Sunday, January 17, 2010

The Pig Will Die or The Loss of Innocence #1

WARNING: If you are weak at heart or an animal rights activist you may be seriously bothered and otherwise affected by the following post. Read at your own risk. No names or other changes have been made to protect the innocent. any reader of my blog knows I love my mother with all my heart. This is in no way a condemnation of parenting, but rather a celebration of the loss of innocence and how it can come in unexpected bits and pieces along life's journey. ;o)

Location: Some small seemingly insignificant pueblo in Mexico.

Year: Somewhere between 4th and 7th grade. I'd like to think closer to 4th.

My ma asked me if I wanted to stay or go with her and Dona I-Can't-Remember-Which-Dona so we will call her who I know her to be - Dona Lolita's Grandma. I said with precision (a decision I will regret for some time), "Stay." So I watched as Dona Lolita's Grandma and my own ma disappeared in the rear view mirror into the pueblo in search of I believe some kind of rare chocolate.

A few minutes passed in which I watched in the rear view mirror the lazy happenings in this tiny village - quite satisfied (maybe even smug) with my smart decision to "stay." Men and women walking, children running, someone talking loudly, Mexican sun shining. Lots of colorful pretty tienditas with wide open passageways in place of actual doors.

Then I heard the unmistakable noise. A high pitched scream which I initially thought was a child being horribly disciplined? I jerked my head around so that I could see through the window rather than looking through the mirror. No child. Still I could hear the screaming. A few seconds later I witnessed a great commotion of grown men rounding the corner hovered over something that I could not yet see.

I honestly could not imagine what was happening, but something in my gut told me that this would not end well and that someone - possibly me - was about to be transformed. As I was trying to figure out what it could be - I saw the pig. I didn't see him all at once it was more in parts. From what I could figure - about six grown men were simultaneously pushing and pulling him latching on to various body parts to include ears, tail, hair, and legs.

Tears immediately sprung to my eyes as I struggled to figure out why these grown men would be pushing/pulling/torturing this obviously reluctant huge hog. They were forcing this pig somewhere down this busy village street. But, where? And why wasn't anyone else upset or even paying any attention for that matter? Unfortunately for me I was not observant enough to notice that one of these open air "stores" was actually a butcher shop and that things in small town Mexico were a little different from what I was used to.

In a matter of minutes the pig had been forced into the front of the butcher shop and that quickly he was, in fact, butchered. The pig scream sounds had reached a feverish indescribable pitch - like nothing I had heard before or have ever (thankfully) heard again. Then suddenly they stopped. (As my mother would later point out with a flat voice and hardly any expression, "Well, what did you think happened at a butcher shop?") I have blocked the butchering from my mind......mostly. I remember a sharp, huge machete looking knife that was swiftly and masterfully brought to the neck. After that I remember turning back around slowly (now fully in tears and not holding back in anyway from sobbing) and being completely surprised at how quickly the pig had been dismembered and the parts of its body hung from racks.....still bloody.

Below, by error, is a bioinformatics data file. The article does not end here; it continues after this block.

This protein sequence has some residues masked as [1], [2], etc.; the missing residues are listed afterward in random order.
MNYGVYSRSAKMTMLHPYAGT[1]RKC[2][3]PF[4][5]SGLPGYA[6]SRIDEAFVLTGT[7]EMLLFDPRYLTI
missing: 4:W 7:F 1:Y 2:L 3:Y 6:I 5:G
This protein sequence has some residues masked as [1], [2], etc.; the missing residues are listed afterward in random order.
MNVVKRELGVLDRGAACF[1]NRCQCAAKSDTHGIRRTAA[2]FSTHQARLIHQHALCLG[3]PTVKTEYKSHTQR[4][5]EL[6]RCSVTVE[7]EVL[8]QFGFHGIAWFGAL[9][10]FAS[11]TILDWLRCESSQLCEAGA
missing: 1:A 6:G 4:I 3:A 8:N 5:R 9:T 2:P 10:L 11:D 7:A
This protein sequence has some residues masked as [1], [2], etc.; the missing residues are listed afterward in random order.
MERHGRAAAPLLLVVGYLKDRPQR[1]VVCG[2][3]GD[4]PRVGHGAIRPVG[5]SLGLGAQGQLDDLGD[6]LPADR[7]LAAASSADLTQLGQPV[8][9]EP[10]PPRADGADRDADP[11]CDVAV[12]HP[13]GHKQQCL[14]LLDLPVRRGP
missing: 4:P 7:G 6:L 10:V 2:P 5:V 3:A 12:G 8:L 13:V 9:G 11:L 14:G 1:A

When Dona Lolita's Grandma and ma returned to the car minutes later I was dissolved in tears in the backseat unable to talk. Ma asked me what had happened in her Upset Voice. Dona LG was talking quickly and excitedly in Spanish. I explained to ma in between my sobs what had just happened. Mom patiently explained to Dona in Spanish what had happened. Dona snorted. Ma turned back to me and in her matter of fact way said, "Did you not see that it was a butcher shop?" As I looked back it was so clear and I felt so naive - how could I have missed all the blood and hanging animal parts??? I mumbled, "Well now I see." Ma calmly said as she started the car, "Well, what did you think happened at a butcher shop? After all, where did you think pork came from?"


Shannon said...

I am laughing at you and feeling sorry for the younger you all at once. I am guessing it was a while before you could really enjoy bacon again.

I am reminded of Idul Adha when there is much public slaughtering of animals going on and for some reason we felt the need to go out for a drive with the kids. I spent most of the that ride trying to make sure they did not witness a similar scene, although it wouldn't be a pig as Idul Adha is a Muslim holiday, it was buffalo and goats as I remember.

Jae said...

:*( Oh I would have cried too. Very hard. Poor lil' M! Mama should have hugged you!

Shannon said...

Jae I guess that is the difference in a city girl and a country girl. I was very clear on where my meat was coming from and only once did I make the mistake of naming an animal that was going to be slaughtered. DO NOT name your food or you will be very hungry.

Monica said...

he-he-he-he to both of you. i have made it very clear to my own kids (beginning with an early age reading of charlotte's web) WHERE meat comes from. ;o) so if by chance we are in mexico (or some other place) and see an animal being slaughtered there will be no misunderstanding. ;o) i think my mom (after how many sisters before me???) was OVER the drama. ;o)